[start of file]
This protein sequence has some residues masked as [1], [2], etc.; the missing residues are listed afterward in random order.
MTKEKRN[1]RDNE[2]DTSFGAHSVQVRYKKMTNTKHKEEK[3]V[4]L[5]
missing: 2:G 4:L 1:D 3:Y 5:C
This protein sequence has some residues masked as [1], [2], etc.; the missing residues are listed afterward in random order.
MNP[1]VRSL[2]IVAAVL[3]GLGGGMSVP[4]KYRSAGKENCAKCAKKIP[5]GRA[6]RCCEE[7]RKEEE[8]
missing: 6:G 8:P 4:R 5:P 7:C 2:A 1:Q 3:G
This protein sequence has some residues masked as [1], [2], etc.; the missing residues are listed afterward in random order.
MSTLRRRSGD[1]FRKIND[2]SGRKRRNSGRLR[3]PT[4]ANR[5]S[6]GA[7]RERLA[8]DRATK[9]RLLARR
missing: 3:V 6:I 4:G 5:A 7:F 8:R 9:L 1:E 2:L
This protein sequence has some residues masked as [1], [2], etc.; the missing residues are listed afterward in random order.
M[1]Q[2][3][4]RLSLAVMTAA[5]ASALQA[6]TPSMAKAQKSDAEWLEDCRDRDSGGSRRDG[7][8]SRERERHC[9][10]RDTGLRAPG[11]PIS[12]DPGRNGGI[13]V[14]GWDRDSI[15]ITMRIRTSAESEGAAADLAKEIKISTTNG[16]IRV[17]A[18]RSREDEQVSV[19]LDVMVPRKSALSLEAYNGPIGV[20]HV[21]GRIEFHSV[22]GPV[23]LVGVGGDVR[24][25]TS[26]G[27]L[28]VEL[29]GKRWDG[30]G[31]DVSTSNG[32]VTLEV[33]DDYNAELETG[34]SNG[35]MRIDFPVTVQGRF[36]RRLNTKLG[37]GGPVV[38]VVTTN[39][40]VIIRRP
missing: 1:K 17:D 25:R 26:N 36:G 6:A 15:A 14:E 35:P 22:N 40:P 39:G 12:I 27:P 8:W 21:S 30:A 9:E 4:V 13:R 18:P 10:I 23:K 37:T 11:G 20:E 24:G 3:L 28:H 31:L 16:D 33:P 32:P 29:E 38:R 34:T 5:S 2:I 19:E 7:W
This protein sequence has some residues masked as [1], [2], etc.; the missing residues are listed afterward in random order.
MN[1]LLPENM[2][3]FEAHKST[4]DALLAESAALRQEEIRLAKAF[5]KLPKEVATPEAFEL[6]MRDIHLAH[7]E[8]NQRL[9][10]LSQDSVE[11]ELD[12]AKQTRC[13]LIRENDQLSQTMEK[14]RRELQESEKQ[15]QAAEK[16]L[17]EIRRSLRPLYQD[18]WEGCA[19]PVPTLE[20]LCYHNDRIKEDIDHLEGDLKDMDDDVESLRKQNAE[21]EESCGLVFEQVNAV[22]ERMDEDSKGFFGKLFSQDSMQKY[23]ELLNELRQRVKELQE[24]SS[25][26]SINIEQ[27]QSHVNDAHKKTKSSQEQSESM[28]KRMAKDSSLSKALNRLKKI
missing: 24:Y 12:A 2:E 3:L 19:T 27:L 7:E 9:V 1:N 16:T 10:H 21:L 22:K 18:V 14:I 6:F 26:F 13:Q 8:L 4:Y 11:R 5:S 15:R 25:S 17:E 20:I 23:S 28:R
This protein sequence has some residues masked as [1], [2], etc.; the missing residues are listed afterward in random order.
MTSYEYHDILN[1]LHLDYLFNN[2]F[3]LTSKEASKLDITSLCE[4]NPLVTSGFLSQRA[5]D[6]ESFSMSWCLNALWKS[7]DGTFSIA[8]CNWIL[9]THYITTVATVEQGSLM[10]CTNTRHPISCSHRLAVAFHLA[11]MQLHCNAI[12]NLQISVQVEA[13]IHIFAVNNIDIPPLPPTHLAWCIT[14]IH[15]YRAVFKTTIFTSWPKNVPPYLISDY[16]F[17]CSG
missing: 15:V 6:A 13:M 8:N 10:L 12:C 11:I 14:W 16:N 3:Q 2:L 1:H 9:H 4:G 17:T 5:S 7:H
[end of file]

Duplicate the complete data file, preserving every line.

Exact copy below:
This protein sequence has some residues masked as [1], [2], etc.; the missing residues are listed afterward in random order.
MTKEKRN[1]RDNE[2]DTSFGAHSVQVRYKKMTNTKHKEEK[3]V[4]L[5]
missing: 2:G 4:L 1:D 3:Y 5:C
This protein sequence has some residues masked as [1], [2], etc.; the missing residues are listed afterward in random order.
MNP[1]VRSL[2]IVAAVL[3]GLGGGMSVP[4]KYRSAGKENCAKCAKKIP[5]GRA[6]RCCEE[7]RKEEE[8]
missing: 6:G 8:P 4:R 5:P 7:C 2:A 1:Q 3:G
This protein sequence has some residues masked as [1], [2], etc.; the missing residues are listed afterward in random order.
MSTLRRRSGD[1]FRKIND[2]SGRKRRNSGRLR[3]PT[4]ANR[5]S[6]GA[7]RERLA[8]DRATK[9]RLLARR
missing: 3:V 6:I 4:G 5:A 7:F 8:R 9:L 1:E 2:L
This protein sequence has some residues masked as [1], [2], etc.; the missing residues are listed afterward in random order.
M[1]Q[2][3][4]RLSLAVMTAA[5]ASALQA[6]TPSMAKAQKSDAEWLEDCRDRDSGGSRRDG[7][8]SRERERHC[9][10]RDTGLRAPG[11]PIS[12]DPGRNGGI[13]V[14]GWDRDSI[15]ITMRIRTSAESEGAAADLAKEIKISTTNG[16]IRV[17]A[18]RSREDEQVSV[19]LDVMVPRKSALSLEAYNGPIGV[20]HV[21]GRIEFHSV[22]GPV[23]LVGVGGDVR[24][25]TS[26]G[27]L[28]VEL[29]GKRWDG[30]G[31]DVSTSNG[32]VTLEV[33]DDYNAELETG[34]SNG[35]MRIDFPVTVQGRF[36]RRLNTKLG[37]GGPVV[38]VVTTN[39][40]VIIRRP
missing: 1:K 17:D 25:R 26:N 36:G 6:A 15:A 14:E 35:P 22:N 40:P 39:G 12:I 27:P 8:W 21:S 30:A 9:E 4:V 13:R 18:P 10:I 23:K 37:T 11:G 20:E 24:G 3:L 28:H 31:L 16:D 33:P 32:P 29:E 38:R 34:T 5:S 2:I 19:E 7:W
This protein sequence has some residues masked as [1], [2], etc.; the missing residues are listed afterward in random order.
MN[1]LLPENM[2][3]FEAHKST[4]DALLAESAALRQEEIRLAKAF[5]KLPKEVATPEAFEL[6]MRDIHLAH[7]E[8]NQRL[9][10]LSQDSVE[11]ELD[12]AKQTRC[13]LIRENDQLSQTMEK[14]RRELQESEKQ[15]QAAEK[16]L[17]EIRRSLRPLYQD[18]WEGCA[19]PVPTLE[20]LCYHNDRIKEDIDHLEGDLKDMDDDVESLRKQNAE[21]EESCGLVFEQVNAV[22]ERMDEDSKGFFGKLFSQDSMQKY[23]ELLNELRQRVKELQE[24]SS[25][26]SINIEQ[27]QSHVNDAHKKTKSSQEQSESM[28]KRMAKDSSLSKALNRLKKI
missing: 24:Y 12:A 2:E 3:L 19:T 27:L 7:E 9:V 1:N 16:T 10:H 21:L 22:K 18:V 14:I 6:F 26:F 13:Q 8:L 4:Y 11:R 5:S 15:R 25:S 17:E 20:I 23:S 28:R
This protein sequence has some residues masked as [1], [2], etc.; the missing residues are listed afterward in random order.
MTSYEYHDILN[1]LHLDYLFNN[2]F[3]LTSKEASKLDITSLCE[4]NPLVTSGFLSQRA[5]D[6]ESFSMSWCLNALWKS[7]DGTFSIA[8]CNWIL[9]THYITTVATVEQGSLM[10]CTNTRHPISCSHRLAVAFHLA[11]MQLHCNAI[12]NLQISVQVEA[13]IHIFAVNNIDIPPLPPTHLAWCIT[14]IH[15]YRAVFKTTIFTSWPKNVPPYLISDY[16]F[17]CSG
missing: 15:V 6:A 13:M 8:N 10:L 12:C 11:I 14:W 16:N 3:Q 2:L 1:H 9:H 4:G 17:T 5:S 7:H